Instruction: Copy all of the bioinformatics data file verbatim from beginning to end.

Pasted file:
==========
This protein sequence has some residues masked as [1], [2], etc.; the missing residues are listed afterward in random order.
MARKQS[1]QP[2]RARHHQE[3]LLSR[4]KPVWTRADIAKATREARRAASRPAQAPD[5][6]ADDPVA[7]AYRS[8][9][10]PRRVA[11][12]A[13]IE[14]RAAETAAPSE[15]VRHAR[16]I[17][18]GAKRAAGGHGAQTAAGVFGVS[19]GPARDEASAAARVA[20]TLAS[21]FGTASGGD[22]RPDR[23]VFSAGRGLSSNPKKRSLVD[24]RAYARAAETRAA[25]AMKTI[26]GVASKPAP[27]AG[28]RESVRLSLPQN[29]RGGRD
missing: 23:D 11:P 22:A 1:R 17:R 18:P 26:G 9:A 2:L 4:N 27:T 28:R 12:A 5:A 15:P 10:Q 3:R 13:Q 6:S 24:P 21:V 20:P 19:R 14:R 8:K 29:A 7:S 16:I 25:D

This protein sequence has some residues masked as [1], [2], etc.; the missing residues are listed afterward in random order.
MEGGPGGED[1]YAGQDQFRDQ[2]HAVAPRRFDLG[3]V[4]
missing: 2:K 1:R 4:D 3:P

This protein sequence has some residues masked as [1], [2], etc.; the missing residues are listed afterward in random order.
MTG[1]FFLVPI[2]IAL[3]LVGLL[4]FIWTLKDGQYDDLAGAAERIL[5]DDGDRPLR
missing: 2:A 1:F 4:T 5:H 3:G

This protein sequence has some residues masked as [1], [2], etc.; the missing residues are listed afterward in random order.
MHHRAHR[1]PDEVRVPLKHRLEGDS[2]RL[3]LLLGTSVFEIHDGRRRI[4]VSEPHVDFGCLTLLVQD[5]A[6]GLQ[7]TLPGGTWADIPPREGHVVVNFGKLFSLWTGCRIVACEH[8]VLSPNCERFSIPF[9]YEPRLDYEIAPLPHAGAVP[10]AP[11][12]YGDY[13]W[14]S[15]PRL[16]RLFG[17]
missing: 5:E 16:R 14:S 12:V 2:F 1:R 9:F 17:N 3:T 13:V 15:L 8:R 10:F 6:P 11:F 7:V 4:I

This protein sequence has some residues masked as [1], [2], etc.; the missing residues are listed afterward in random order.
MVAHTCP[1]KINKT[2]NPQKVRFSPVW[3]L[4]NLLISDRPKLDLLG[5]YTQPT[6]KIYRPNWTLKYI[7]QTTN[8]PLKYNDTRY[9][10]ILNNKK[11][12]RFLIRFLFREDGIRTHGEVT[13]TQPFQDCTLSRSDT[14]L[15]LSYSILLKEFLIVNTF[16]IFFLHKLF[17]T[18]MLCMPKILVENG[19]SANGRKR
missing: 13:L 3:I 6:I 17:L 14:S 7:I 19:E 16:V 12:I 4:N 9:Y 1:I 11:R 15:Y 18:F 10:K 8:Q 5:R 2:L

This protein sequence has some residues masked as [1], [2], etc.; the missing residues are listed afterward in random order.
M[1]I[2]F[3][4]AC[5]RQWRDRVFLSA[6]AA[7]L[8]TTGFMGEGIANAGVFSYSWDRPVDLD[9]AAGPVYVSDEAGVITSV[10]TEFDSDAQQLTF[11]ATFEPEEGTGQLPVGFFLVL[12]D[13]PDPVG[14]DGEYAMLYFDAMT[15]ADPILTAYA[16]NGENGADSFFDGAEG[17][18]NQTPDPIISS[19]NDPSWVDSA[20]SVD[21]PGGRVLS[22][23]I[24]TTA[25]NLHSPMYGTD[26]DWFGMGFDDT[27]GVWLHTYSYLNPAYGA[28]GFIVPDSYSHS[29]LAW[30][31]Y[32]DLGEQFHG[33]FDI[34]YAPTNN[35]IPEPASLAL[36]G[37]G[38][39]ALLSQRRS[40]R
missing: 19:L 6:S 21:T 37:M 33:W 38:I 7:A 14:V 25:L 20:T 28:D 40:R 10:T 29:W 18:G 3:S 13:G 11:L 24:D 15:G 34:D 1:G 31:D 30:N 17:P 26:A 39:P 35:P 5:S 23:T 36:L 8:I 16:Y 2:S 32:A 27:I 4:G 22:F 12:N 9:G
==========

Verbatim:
This protein sequence has some residues masked as [1], [2], etc.; the missing residues are listed afterward in random order.
MARKQS[1]QP[2]RARHHQE[3]LLSR[4]KPVWTRADIAKATREARRAASRPAQAPD[5][6]ADDPVA[7]AYRS[8][9][10]PRRVA[11][12]A[13]IE[14]RAAETAAPSE[15]VRHAR[16]I[17][18]GAKRAAGGHGAQTAAGVFGVS[19]GPARDEASAAARVA[20]TLAS[21]FGTASGGD[22]RPDR[23]VFSAGRGLSSNPKKRSLVD[24]RAYARAAETRAA[25]AMKTI[26]GVASKPAP[27]AG[28]RESVRLSLPQN[29]RGGRD
missing: 23:D 11:P 22:A 1:R 17:R 18:P 26:G 9:A 2:L 4:N 27:T 28:R 12:A 5:A 15:P 10:Q 3:R 13:Q 6:S 24:P 21:V 20:P 19:R 14:R 8:K 29:A 7:S 16:I 25:D

This protein sequence has some residues masked as [1], [2], etc.; the missing residues are listed afterward in random order.
MEGGPGGED[1]YAGQDQFRDQ[2]HAVAPRRFDLG[3]V[4]
missing: 2:K 1:R 4:D 3:P

This protein sequence has some residues masked as [1], [2], etc.; the missing residues are listed afterward in random order.
MTG[1]FFLVPI[2]IAL[3]LVGLL[4]FIWTLKDGQYDDLAGAAERIL[5]DDGDRPLR
missing: 2:A 1:F 4:T 5:H 3:G

This protein sequence has some residues masked as [1], [2], etc.; the missing residues are listed afterward in random order.
MHHRAHR[1]PDEVRVPLKHRLEGDS[2]RL[3]LLLGTSVFEIHDGRRRI[4]VSEPHVDFGCLTLLVQD[5]A[6]GLQ[7]TLPGGTWADIPPREGHVVVNFGKLFSLWTGCRIVACEH[8]VLSPNCERFSIPF[9]YEPRLDYEIAPLPHAGAVP[10]AP[11][12]YGDY[13]W[14]S[15]PRL[16]RLFG[17]
missing: 5:E 16:R 14:S 12:V 2:F 1:R 9:F 17:N 3:T 13:V 15:L 8:R 10:F 6:P 11:F 7:V 4:I

This protein sequence has some residues masked as [1], [2], etc.; the missing residues are listed afterward in random order.
MVAHTCP[1]KINKT[2]NPQKVRFSPVW[3]L[4]NLLISDRPKLDLLG[5]YTQPT[6]KIYRPNWTLKYI[7]QTTN[8]PLKYNDTRY[9][10]ILNNKK[11][12]RFLIRFLFREDGIRTHGEVT[13]TQPFQDCTLSRSDT[14]L[15]LSYSILLKEFLIVNTF[16]IFFLHKLF[17]T[18]MLCMPKILVENG[19]SANGRKR
missing: 13:L 3:I 6:I 17:L 14:S 7:I 19:E 16:V 12:I 4:N 9:Y 1:I 11:R 15:Y 18:F 10:K 8:Q 5:R 2:L

This protein sequence has some residues masked as [1], [2], etc.; the missing residues are listed afterward in random order.
M[1]I[2]F[3][4]AC[5]RQWRDRVFLSA[6]AA[7]L[8]TTGFMGEGIANAGVFSYSWDRPVDLD[9]AAGPVYVSDEAGVITSV[10]TEFDSDAQQLTF[11]ATFEPEEGTGQLPVGFFLVL[12]D[13]PDPVG[14]DGEYAMLYFDAMT[15]ADPILTAYA[16]NGENGADSFFDGAEG[17][18]NQTPDPIISS[19]NDPSWVDSA[20]SVD[21]PGGRVLS[22][23]I[24]TTA[25]NLHSPMYGTD[26]DWFGMGFDDT[27]GVWLHTYSYLNPAYGA[28]GFIVPDSYSHS[29]LAW[30][31]Y[32]DLGEQFHG[33]FDI[34]YAPTNN[35]IPEPASLAL[36]G[37]G[38][39]ALLSQRRS[40]R
missing: 19:L 6:S 21:T 37:M 33:W 38:I 7:A 14:V 25:L 20:T 28:D 40:R 10:T 29:W 18:G 3:S 13:G 11:L 24:D 15:G 34:D 1:G 31:D 30:N 17:P 26:A 39:P 35:P 5:S 23:T 36:L 8:I 16:Y 2:S 32:A 27:I 4:G 22:F 12:N 9:G